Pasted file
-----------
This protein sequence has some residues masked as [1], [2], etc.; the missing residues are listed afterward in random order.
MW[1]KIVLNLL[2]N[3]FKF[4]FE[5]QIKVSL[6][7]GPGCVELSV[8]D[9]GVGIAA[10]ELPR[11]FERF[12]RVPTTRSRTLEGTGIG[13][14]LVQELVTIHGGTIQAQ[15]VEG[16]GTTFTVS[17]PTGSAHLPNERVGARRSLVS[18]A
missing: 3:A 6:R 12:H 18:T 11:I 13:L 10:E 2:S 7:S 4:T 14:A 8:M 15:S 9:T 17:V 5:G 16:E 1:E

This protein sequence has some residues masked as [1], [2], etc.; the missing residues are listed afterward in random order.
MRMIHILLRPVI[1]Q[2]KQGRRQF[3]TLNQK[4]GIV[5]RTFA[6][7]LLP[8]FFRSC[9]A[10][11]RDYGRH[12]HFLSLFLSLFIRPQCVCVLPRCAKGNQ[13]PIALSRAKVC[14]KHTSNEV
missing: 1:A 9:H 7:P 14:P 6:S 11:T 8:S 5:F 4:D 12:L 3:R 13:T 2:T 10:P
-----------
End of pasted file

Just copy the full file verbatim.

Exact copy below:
This protein sequence has some residues masked as [1], [2], etc.; the missing residues are listed afterward in random order.
MW[1]KIVLNLL[2]N[3]FKF[4]FE[5]QIKVSL[6][7]GPGCVELSV[8]D[9]GVGIAA[10]ELPR[11]FERF[12]RVPTTRSRTLEGTGIG[13][14]LVQELVTIHGGTIQAQ[15]VEG[16]GTTFTVS[17]PTGSAHLPNERVGARRSLVS[18]A
missing: 3:A 6:R 12:H 18:T 11:I 13:L 10:E 2:S 7:S 4:T 14:A 8:M 15:S 9:T 17:V 5:G 16:E 1:E

This protein sequence has some residues masked as [1], [2], etc.; the missing residues are listed afterward in random order.
MRMIHILLRPVI[1]Q[2]KQGRRQF[3]TLNQK[4]GIV[5]RTFA[6][7]LLP[8]FFRSC[9]A[10][11]RDYGRH[12]HFLSLFLSLFIRPQCVCVLPRCAKGNQ[13]PIALSRAKVC[14]KHTSNEV
missing: 1:A 9:H 7:P 14:P 6:S 11:T 8:S 5:F 4:D 12:L 3:R 13:T 2:T 10:P